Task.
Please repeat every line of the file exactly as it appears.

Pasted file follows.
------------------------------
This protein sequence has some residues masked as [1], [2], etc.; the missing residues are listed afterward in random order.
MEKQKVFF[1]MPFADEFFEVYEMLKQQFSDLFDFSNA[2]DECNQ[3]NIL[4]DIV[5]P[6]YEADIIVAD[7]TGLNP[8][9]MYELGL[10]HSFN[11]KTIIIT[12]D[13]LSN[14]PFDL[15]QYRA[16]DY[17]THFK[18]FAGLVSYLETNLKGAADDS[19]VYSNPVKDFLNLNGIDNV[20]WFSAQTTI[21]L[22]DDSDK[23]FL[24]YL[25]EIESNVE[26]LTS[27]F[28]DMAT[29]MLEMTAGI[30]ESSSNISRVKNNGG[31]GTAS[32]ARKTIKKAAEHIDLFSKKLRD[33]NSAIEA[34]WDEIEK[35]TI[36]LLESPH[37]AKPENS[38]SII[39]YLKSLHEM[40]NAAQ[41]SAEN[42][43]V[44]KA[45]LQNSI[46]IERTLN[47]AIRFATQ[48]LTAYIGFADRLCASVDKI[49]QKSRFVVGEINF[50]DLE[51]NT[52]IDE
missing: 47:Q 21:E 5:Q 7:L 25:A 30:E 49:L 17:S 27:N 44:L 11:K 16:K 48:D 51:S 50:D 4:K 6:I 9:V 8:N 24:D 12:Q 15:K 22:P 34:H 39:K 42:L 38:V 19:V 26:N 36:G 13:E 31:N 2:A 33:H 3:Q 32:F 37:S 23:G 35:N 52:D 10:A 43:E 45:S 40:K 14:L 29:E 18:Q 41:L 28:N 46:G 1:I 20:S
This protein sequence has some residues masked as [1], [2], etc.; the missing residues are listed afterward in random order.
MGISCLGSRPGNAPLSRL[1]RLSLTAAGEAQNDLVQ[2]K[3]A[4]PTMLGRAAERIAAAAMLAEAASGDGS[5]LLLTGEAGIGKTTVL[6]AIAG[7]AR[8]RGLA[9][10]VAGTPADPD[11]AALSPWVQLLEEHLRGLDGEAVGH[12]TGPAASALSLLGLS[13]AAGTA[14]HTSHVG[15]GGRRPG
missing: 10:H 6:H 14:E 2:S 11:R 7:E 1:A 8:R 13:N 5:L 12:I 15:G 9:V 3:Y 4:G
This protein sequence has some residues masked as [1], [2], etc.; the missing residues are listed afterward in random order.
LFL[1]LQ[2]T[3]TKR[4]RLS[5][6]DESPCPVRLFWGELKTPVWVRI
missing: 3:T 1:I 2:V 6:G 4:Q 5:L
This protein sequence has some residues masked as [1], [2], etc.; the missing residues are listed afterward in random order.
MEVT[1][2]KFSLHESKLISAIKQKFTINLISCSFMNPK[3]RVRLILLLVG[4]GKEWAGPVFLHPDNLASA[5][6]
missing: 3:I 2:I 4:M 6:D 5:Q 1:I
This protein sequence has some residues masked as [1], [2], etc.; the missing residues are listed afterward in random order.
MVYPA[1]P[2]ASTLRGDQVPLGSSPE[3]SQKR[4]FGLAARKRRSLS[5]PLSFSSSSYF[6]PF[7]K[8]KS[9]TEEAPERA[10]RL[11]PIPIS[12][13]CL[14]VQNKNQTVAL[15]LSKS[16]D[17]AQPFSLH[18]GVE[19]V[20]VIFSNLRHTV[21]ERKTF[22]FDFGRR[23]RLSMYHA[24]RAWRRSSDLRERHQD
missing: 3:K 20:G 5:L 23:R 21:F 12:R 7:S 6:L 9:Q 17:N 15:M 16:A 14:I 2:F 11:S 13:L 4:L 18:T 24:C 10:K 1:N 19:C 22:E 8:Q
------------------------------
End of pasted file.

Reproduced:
This protein sequence has some residues masked as [1], [2], etc.; the missing residues are listed afterward in random order.
MEKQKVFF[1]MPFADEFFEVYEMLKQQFSDLFDFSNA[2]DECNQ[3]NIL[4]DIV[5]P[6]YEADIIVAD[7]TGLNP[8][9]MYELGL[10]HSFN[11]KTIIIT[12]D[13]LSN[14]PFDL[15]QYRA[16]DY[17]THFK[18]FAGLVSYLETNLKGAADDS[19]VYSNPVKDFLNLNGIDNV[20]WFSAQTTI[21]L[22]DDSDK[23]FL[24]YL[25]EIESNVE[26]LTS[27]F[28]DMAT[29]MLEMTAGI[30]ESSSNISRVKNNGG[31]GTAS[32]ARKTIKKAAEHIDLFSKKLRD[33]NSAIEA[34]WDEIEK[35]TI[36]LLESPH[37]AKPENS[38]SII[39]YLKSLHEM[40]NAAQ[41]SAEN[42][43]V[44]KA[45]LQNSI[46]IERTLN[47]AIRFATQ[48]LTAYIGFADRLCASVDKI[49]QKSRFVVGEINF[50]DLE[51]NT[52]IDE
missing: 47:Q 21:E 5:Q 7:L 25:A 30:E 49:L 17:S 27:N 44:L 11:K 16:K 48:D 51:S 50:D 4:K 6:I 9:V 8:N 24:D 12:Q 15:K 22:P 34:H 39:K 42:L 38:V 19:V 26:N 36:G 13:E 31:N 2:A 33:H 3:Q 32:F 37:S 23:G 35:N 52:D 10:A 43:E 45:S 40:K 14:L 29:E 18:Q 41:L 28:N 46:G 1:I 20:S
This protein sequence has some residues masked as [1], [2], etc.; the missing residues are listed afterward in random order.
MGISCLGSRPGNAPLSRL[1]RLSLTAAGEAQNDLVQ[2]K[3]A[4]PTMLGRAAERIAAAAMLAEAASGDGS[5]LLLTGEAGIGKTTVL[6]AIAG[7]AR[8]RGLA[9][10]VAGTPADPD[11]AALSPWVQLLEEHLRGLDGEAVGH[12]TGPAASALSLLGLS[13]AAGTA[14]HTSHVG[15]GGRRPG
missing: 10:H 6:H 14:E 2:S 11:R 7:E 1:A 8:R 13:N 5:L 12:I 15:G 9:V 3:Y 4:G
This protein sequence has some residues masked as [1], [2], etc.; the missing residues are listed afterward in random order.
LFL[1]LQ[2]T[3]TKR[4]RLS[5][6]DESPCPVRLFWGELKTPVWVRI
missing: 3:T 1:I 2:V 6:G 4:Q 5:L
This protein sequence has some residues masked as [1], [2], etc.; the missing residues are listed afterward in random order.
MEVT[1][2]KFSLHESKLISAIKQKFTINLISCSFMNPK[3]RVRLILLLVG[4]GKEWAGPVFLHPDNLASA[5][6]
missing: 3:I 2:I 4:M 6:D 5:Q 1:I
This protein sequence has some residues masked as [1], [2], etc.; the missing residues are listed afterward in random order.
MVYPA[1]P[2]ASTLRGDQVPLGSSPE[3]SQKR[4]FGLAARKRRSLS[5]PLSFSSSSYF[6]PF[7]K[8]KS[9]TEEAPERA[10]RL[11]PIPIS[12][13]CL[14]VQNKNQTVAL[15]LSKS[16]D[17]AQPFSLH[18]GVE[19]V[20]VIFSNLRHTV[21]ERKTF[22]FDFGRR[23]RLSMYHA[24]RAWRRSSDLRERHQD
missing: 3:K 20:G 5:L 23:R 21:F 12:R 7:S 6:L 9:Q 17:N 15:M 16:A 14:I 2:F 11:S 13:L 4:L 18:T 24:C 10:K 1:N 19:C 22:E 8:Q